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  • Real estate employees – income and work-related deductions

    If you earn your income as a real estate employee, this guide will help you work out what:

    • income and allowances to report
    • you can and can't claim as a work-related deduction
    • records you need to keep.

    Real estate employees include salespeople and property managers employed in the real estate agent industry.

    Find out about real estate employees':

    Income – salary and allowances

    Include all the income you receive during the income year in your tax return, this includes:

    Don't include reimbursements.

    Your income statement or payment summary will show all your salary, wages (including commissions) and allowances for the income year.

    Salary and wages

    You must include your salary and wages as income in your tax return. Include any bonuses.

    Example: bonus for salesperson of the year

    Dan is a salesperson for a real estate agency. Each calendar year, Dan's employer offers a bonus of $5,000 to the salesperson who lists and sells the most properties. For the calendar year ending 31 December 2021, Dan is awarded the bonus of $5,000.

    Dan's employer reports the bonus on his income statement for the 2021–22 income year.

    Dan must include the $5,000 bonus as income as income in his 2021–22 tax return.

    End of example

    Allowances

    Include all allowances shown on your income statement or payment summary as income in your tax return.

    While all allowances you receive from your employer are income, you can't always claim a deduction if you receive an allowance – it depends on the situation.

    If you can claim a deduction, the amount of the deduction is not usually the same amount as the allowance you receive.

    Allowance types, reasons and deductibility

    Reason for allowance

    Example of allowance type

    Deduction (Yes or No)

    Compensation for an aspect of your work that is unpleasant, special or dangerous

    Health and safety representative

    No

    These allowances don't help you pay for deductible work-related expenses

    Compensation for industry peculiarities

    Working in extreme weather conditions

    No

    These allowances don't help you pay for deductible work-related expenses

    An amount for certain expenses

    Mobile phone allowance

    Yes

    If you incur deductible expenses

    An amount for special skills

    A first aid certificate

    Yes

    If you incur deductible expenses

     

    Example: allowance is assessable income, no deduction allowable

    Mark is a real estate agent and is the health and safety representative for his office. Mark's employer pays him an allowance for each week during the year that he holds that position.

    At the end of the income year, his employer reports the allowance on his income statement.

    Mark must include the amount of the allowance in his tax return, but he can't claim a deduction for any expenses against the allowance.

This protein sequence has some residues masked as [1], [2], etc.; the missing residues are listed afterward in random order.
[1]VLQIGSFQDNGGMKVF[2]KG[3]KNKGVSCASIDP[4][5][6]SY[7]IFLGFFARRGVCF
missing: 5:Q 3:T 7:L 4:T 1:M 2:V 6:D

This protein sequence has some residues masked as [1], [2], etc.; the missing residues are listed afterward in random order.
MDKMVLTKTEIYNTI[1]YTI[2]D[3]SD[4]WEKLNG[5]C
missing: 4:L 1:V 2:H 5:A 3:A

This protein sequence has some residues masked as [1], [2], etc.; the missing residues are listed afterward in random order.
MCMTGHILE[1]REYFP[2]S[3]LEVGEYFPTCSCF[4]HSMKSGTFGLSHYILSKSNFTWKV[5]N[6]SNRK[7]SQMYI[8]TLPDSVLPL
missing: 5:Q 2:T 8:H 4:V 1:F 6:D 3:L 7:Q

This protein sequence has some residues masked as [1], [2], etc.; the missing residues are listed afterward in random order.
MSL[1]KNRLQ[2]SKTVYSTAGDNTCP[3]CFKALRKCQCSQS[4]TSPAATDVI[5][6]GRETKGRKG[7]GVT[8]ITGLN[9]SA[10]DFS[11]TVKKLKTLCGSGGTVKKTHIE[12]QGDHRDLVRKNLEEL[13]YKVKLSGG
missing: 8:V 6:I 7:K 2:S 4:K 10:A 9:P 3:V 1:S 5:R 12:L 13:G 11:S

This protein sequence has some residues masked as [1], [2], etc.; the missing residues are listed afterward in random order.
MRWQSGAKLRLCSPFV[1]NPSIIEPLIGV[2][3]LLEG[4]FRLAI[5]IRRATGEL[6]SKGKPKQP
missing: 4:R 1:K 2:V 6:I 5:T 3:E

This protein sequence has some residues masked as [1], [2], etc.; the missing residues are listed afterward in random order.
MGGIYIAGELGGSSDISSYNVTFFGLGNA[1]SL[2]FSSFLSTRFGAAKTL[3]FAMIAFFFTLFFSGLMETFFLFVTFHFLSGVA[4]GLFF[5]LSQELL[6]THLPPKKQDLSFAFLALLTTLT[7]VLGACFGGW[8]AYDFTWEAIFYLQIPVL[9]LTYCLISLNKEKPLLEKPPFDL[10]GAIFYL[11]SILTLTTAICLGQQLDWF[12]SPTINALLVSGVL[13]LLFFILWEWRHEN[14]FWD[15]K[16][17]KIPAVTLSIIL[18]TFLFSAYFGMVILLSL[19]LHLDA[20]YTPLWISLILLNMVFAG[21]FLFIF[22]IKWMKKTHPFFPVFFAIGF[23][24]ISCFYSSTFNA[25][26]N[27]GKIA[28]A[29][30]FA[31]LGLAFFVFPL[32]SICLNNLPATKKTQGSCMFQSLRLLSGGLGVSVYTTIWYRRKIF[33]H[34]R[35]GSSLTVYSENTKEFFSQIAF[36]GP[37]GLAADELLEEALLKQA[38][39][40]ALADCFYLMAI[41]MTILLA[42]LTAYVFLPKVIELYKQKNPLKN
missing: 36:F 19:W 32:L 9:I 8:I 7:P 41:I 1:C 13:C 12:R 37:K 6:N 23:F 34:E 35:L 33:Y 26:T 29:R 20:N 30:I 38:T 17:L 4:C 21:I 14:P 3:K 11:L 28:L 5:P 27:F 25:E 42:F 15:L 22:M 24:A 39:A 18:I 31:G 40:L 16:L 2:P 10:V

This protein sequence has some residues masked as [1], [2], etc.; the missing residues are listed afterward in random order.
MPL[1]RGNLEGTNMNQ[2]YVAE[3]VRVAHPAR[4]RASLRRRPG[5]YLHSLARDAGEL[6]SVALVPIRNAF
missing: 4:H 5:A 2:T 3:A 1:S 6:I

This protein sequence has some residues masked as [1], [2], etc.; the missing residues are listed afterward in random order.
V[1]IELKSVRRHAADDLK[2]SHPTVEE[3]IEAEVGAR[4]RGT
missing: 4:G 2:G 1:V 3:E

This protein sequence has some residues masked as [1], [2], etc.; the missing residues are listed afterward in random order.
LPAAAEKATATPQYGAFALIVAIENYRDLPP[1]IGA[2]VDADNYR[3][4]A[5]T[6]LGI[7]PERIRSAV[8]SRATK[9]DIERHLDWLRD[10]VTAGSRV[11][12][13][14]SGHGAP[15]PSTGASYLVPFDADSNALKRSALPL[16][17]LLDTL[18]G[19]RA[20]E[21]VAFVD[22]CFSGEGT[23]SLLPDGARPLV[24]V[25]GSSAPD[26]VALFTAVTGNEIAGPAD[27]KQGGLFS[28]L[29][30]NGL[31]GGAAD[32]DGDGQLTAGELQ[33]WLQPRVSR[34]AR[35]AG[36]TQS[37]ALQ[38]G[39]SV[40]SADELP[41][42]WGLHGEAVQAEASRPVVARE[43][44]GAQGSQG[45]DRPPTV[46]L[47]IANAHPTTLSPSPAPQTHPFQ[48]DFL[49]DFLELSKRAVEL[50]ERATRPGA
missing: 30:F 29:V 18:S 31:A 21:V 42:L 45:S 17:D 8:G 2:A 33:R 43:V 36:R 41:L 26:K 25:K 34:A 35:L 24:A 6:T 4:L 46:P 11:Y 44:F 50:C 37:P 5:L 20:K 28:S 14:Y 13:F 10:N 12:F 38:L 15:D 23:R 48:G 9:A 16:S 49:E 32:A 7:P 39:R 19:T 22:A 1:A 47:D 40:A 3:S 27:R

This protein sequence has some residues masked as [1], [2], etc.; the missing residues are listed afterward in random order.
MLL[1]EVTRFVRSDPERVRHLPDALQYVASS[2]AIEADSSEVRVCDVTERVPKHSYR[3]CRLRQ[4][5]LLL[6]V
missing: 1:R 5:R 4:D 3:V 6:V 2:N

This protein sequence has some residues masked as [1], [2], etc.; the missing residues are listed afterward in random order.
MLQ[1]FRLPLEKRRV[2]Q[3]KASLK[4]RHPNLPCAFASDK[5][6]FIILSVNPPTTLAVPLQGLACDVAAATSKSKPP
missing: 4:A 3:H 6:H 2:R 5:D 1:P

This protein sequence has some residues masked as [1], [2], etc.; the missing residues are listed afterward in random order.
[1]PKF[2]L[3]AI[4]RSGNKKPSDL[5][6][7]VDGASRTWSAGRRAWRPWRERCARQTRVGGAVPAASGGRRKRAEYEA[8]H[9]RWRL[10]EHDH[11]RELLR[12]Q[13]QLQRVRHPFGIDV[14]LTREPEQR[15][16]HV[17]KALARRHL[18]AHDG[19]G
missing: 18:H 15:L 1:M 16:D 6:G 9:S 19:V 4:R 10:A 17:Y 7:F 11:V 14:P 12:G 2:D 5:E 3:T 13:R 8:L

The allowance compensates Mark for his special additional duties. It is not to cover any expenses he might incur.

    End of example

     

    Example: allowance is assessable income, deduction allowable

    Ronaldo is a property manager. His employer requires him to wear a compulsory uniform which he must buy, launder and repair.

    Ronaldo's employer pays him a uniform allowance which is shown on his income statement. Ronaldo regularly washes his uniform and in winter, he has his jacket dry cleaned.

    Ronaldo must declare the uniform allowance as income in his tax return.

    Ronaldo can claim a deduction for cost of buying, laundering and dry cleaning his compulsory uniform.

    End of example

    Difference between allowances and reimbursements

    If your employer pays you:

    • an amount based on an estimate of what you might spend, such as paying cents per kilometre if you use your car for work, then it's an allowance
    • for the actual amount of the expense (either before or after you incur the expense), such as paying for the petrol you use if you use your car for work, it's a reimbursement.

    Allowances not on your income statement or payment summary

    Your employer may not include some allowances on your income statement or payment summary. This can apply to travel allowances and overtime meal allowances paid under an industrial law, award or agreement. You can see these allowances on your payslips.

    If the allowance isn't on your income statement or payment summary, and you:

    • spent the whole amount on deductible expenses, you  
      • don't include it as income in your tax return
      • you can't claim any deductions for these expenses
    • spent more than your allowance, you  
      • include the allowance as income in your tax return
      • can claim a deduction for your expense, if you're eligible.

    Reimbursements

    If your employer pays you the exact amount for expenses you incur (either before or after you incur them), the payment is a reimbursement. We don't consider a reimbursement to be an allowance.

    If your employer reimburses you for expenses you incur:

    • don't include the reimbursement as income in your tax return
    • you can't claim a deduction for them.

    Example: reimbursement of mobile phone expenses

    Michelle is a property management agent. Michelle uses her own phone for work purposes. At the end of each month, Michelle highlights the work phone calls on her bill and lodges a reimbursement claim with her employer. Michelle's employer reimburses her for the cost of her work phone calls.

    Michelle doesn't include the amount of the reimbursement as income in her tax return and she can't claim a deduction for the cost of her work-related mobile phone expenses.

    End of example

    Find out about real estate employees':

      Last modified: 24 May 2022QC 24417